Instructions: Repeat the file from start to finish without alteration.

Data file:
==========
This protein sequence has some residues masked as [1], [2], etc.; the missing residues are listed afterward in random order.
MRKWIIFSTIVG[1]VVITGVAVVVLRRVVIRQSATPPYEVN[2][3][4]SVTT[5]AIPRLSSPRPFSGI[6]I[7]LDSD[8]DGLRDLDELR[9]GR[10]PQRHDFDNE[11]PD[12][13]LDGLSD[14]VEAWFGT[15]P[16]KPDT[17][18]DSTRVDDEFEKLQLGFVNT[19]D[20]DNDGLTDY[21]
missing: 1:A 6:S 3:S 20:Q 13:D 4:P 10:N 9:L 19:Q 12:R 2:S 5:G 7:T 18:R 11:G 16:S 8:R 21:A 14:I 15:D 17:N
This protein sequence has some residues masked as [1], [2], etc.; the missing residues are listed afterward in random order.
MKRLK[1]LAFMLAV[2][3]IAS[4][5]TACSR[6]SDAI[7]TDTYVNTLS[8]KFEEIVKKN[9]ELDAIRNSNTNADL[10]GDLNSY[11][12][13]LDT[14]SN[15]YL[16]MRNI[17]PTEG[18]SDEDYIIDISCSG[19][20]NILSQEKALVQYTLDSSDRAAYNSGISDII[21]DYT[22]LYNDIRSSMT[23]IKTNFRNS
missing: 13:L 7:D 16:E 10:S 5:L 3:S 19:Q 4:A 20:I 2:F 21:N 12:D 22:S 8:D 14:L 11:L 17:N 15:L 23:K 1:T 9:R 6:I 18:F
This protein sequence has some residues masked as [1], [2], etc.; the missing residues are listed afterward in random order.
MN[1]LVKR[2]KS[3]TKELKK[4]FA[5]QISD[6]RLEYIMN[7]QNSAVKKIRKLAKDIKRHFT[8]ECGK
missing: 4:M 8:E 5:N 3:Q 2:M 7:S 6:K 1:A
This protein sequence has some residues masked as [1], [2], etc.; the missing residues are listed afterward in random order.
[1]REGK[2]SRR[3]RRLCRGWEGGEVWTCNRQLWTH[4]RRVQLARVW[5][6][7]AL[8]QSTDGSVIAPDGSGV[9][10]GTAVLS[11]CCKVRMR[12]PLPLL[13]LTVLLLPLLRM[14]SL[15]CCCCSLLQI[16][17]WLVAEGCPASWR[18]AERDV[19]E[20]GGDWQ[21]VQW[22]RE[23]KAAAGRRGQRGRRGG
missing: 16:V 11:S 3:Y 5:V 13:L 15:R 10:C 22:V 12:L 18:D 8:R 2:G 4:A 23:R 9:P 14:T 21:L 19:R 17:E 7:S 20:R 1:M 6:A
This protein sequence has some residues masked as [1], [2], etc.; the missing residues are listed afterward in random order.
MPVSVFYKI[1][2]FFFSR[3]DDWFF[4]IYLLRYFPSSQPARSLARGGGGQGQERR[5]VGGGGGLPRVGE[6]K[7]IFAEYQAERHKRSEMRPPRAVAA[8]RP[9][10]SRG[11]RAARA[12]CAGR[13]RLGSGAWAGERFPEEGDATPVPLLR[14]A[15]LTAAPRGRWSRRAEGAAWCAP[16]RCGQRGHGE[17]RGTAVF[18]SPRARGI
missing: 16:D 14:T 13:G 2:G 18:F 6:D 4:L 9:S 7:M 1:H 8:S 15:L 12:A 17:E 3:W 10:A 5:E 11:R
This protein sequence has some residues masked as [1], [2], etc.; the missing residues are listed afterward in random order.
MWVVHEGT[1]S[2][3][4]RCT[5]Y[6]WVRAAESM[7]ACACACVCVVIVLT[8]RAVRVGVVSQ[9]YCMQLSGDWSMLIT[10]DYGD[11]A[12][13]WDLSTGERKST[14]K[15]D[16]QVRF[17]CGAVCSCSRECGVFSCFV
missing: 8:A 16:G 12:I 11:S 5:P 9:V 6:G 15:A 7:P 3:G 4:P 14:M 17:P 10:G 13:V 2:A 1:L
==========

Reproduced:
This protein sequence has some residues masked as [1], [2], etc.; the missing residues are listed afterward in random order.
MRKWIIFSTIVG[1]VVITGVAVVVLRRVVIRQSATPPYEVN[2][3][4]SVTT[5]AIPRLSSPRPFSGI[6]I[7]LDSD[8]DGLRDLDELR[9]GR[10]PQRHDFDNE[11]PD[12][13]LDGLSD[14]VEAWFGT[15]P[16]KPDT[17][18]DSTRVDDEFEKLQLGFVNT[19]D[20]DNDGLTDY[21]
missing: 1:A 6:S 3:S 20:Q 13:D 4:P 10:N 9:L 19:Q 12:R 2:S 5:G 7:T 18:R 11:G 16:S 8:R 21:A 14:I 15:D 17:N
This protein sequence has some residues masked as [1], [2], etc.; the missing residues are listed afterward in random order.
MKRLK[1]LAFMLAV[2][3]IAS[4][5]TACSR[6]SDAI[7]TDTYVNTLS[8]KFEEIVKKN[9]ELDAIRNSNTNADL[10]GDLNSY[11][12][13]LDT[14]SN[15]YL[16]MRNI[17]PTEG[18]SDEDYIIDISCSG[19][20]NILSQEKALVQYTLDSSDRAAYNSGISDII[21]DYT[22]LYNDIRSSMT[23]IKTNFRNS
missing: 13:L 7:D 16:E 10:S 5:L 3:S 19:Q 4:A 20:I 2:F 21:N 12:D 22:S 8:D 14:L 11:L 17:N 15:L 23:K 1:T 9:R 6:I 18:F
This protein sequence has some residues masked as [1], [2], etc.; the missing residues are listed afterward in random order.
MN[1]LVKR[2]KS[3]TKELKK[4]FA[5]QISD[6]RLEYIMN[7]QNSAVKKIRKLAKDIKRHFT[8]ECGK
missing: 4:M 8:E 5:N 3:Q 2:M 7:S 6:K 1:A
This protein sequence has some residues masked as [1], [2], etc.; the missing residues are listed afterward in random order.
[1]REGK[2]SRR[3]RRLCRGWEGGEVWTCNRQLWTH[4]RRVQLARVW[5][6][7]AL[8]QSTDGSVIAPDGSGV[9][10]GTAVLS[11]CCKVRMR[12]PLPLL[13]LTVLLLPLLRM[14]SL[15]CCCCSLLQI[16][17]WLVAEGCPASWR[18]AERDV[19]E[20]GGDWQ[21]VQW[22]RE[23]KAAAGRRGQRGRRGG
missing: 16:V 11:S 3:Y 5:V 13:L 15:R 10:C 22:V 12:L 18:D 8:R 2:G 4:A 23:R 9:P 14:T 21:L 19:R 17:E 7:S 20:R 1:M 6:A
This protein sequence has some residues masked as [1], [2], etc.; the missing residues are listed afterward in random order.
MPVSVFYKI[1][2]FFFSR[3]DDWFF[4]IYLLRYFPSSQPARSLARGGGGQGQERR[5]VGGGGGLPRVGE[6]K[7]IFAEYQAERHKRSEMRPPRAVAA[8]RP[9][10]SRG[11]RAARA[12]CAGR[13]RLGSGAWAGERFPEEGDATPVPLLR[14]A[15]LTAAPRGRWSRRAEGAAWCAP[16]RCGQRGHGE[17]RGTAVF[18]SPRARGI
missing: 16:D 14:T 13:G 2:G 18:F 6:D 4:L 9:S 7:M 1:H 8:S 15:L 12:A 17:E 3:W 10:A 5:E 11:R
This protein sequence has some residues masked as [1], [2], etc.; the missing residues are listed afterward in random order.
MWVVHEGT[1]S[2][3][4]RCT[5]Y[6]WVRAAESM[7]ACACACVCVVIVLT[8]RAVRVGVVSQ[9]YCMQLSGDWSMLIT[10]DYGD[11]A[12][13]WDLSTGERKST[14]K[15]D[16]QVRF[17]CGAVCSCSRECGVFSCFV
missing: 8:A 16:G 12:I 11:S 5:P 9:V 6:G 15:A 7:P 3:G 4:P 14:M 17:P 10:G 13:V 2:A 1:L